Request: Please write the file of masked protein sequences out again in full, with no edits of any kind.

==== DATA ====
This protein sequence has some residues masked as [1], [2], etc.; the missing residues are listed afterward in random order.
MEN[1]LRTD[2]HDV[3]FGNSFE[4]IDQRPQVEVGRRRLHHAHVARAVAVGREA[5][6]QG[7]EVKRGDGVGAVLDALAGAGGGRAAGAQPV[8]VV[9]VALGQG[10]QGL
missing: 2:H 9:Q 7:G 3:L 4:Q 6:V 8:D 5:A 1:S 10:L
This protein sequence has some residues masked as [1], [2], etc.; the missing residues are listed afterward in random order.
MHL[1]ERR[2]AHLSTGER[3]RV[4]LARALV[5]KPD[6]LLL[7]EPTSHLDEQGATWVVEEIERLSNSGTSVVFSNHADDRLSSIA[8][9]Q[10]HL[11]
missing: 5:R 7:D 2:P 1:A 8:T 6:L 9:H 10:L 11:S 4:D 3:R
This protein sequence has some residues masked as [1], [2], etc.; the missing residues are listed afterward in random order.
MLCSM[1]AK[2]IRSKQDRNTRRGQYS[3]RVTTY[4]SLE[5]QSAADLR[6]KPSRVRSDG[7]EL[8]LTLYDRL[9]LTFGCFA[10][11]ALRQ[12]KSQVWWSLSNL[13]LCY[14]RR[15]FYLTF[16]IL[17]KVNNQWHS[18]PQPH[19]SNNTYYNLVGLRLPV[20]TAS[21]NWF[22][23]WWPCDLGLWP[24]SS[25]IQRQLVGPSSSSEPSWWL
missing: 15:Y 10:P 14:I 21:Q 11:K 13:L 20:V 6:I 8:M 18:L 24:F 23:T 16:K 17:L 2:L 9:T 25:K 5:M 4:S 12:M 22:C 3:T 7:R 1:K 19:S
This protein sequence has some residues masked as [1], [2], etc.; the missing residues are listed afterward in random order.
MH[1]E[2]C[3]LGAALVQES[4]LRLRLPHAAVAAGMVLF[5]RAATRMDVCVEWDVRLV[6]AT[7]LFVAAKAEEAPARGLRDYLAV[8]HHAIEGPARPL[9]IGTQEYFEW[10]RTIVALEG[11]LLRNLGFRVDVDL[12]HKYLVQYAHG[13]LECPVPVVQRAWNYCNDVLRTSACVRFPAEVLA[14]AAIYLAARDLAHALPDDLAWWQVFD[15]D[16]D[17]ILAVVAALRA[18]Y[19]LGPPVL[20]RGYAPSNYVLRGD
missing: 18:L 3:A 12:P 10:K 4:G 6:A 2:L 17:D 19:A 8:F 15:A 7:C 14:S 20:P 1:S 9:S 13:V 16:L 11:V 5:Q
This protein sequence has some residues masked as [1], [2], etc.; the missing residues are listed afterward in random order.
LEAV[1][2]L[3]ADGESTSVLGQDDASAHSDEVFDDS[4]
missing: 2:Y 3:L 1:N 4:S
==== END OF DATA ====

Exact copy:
This protein sequence has some residues masked as [1], [2], etc.; the missing residues are listed afterward in random order.
MEN[1]LRTD[2]HDV[3]FGNSFE[4]IDQRPQVEVGRRRLHHAHVARAVAVGREA[5][6]QG[7]EVKRGDGVGAVLDALAGAGGGRAAGAQPV[8]VV[9]VALGQG[10]QGL
missing: 2:H 9:Q 7:G 3:L 4:Q 6:V 8:D 5:A 1:S 10:L
This protein sequence has some residues masked as [1], [2], etc.; the missing residues are listed afterward in random order.
MHL[1]ERR[2]AHLSTGER[3]RV[4]LARALV[5]KPD[6]LLL[7]EPTSHLDEQGATWVVEEIERLSNSGTSVVFSNHADDRLSSIA[8][9]Q[10]HL[11]
missing: 5:R 7:D 2:P 1:A 8:T 6:L 9:H 10:L 11:S 4:D 3:R
This protein sequence has some residues masked as [1], [2], etc.; the missing residues are listed afterward in random order.
MLCSM[1]AK[2]IRSKQDRNTRRGQYS[3]RVTTY[4]SLE[5]QSAADLR[6]KPSRVRSDG[7]EL[8]LTLYDRL[9]LTFGCFA[10][11]ALRQ[12]KSQVWWSLSNL[13]LCY[14]RR[15]FYLTF[16]IL[17]KVNNQWHS[18]PQPH[19]SNNTYYNLVGLRLPV[20]TAS[21]NWF[22][23]WWPCDLGLWP[24]SS[25]IQRQLVGPSSSSEPSWWL
missing: 15:Y 10:P 14:I 21:Q 11:K 13:L 20:V 6:I 8:M 18:L 24:F 23:T 16:K 17:L 2:L 9:T 25:K 5:M 4:S 12:M 22:C 3:T 7:R 1:K 19:S
This protein sequence has some residues masked as [1], [2], etc.; the missing residues are listed afterward in random order.
MH[1]E[2]C[3]LGAALVQES[4]LRLRLPHAAVAAGMVLF[5]RAATRMDVCVEWDVRLV[6]AT[7]LFVAAKAEEAPARGLRDYLAV[8]HHAIEGPARPL[9]IGTQEYFEW[10]RTIVALEG[11]LLRNLGFRVDVDL[12]HKYLVQYAHG[13]LECPVPVVQRAWNYCNDVLRTSACVRFPAEVLA[14]AAIYLAARDLAHALPDDLAWWQVFD[15]D[16]D[17]ILAVVAALRA[18]Y[19]LGPPVL[20]RGYAPSNYVLRGD
missing: 18:L 3:A 12:P 10:K 4:G 6:A 2:L 17:D 19:A 8:F 15:A 7:C 14:S 20:P 1:S 9:S 13:V 16:L 11:V 5:Q
This protein sequence has some residues masked as [1], [2], etc.; the missing residues are listed afterward in random order.
LEAV[1][2]L[3]ADGESTSVLGQDDASAHSDEVFDDS[4]
missing: 2:Y 3:L 1:N 4:S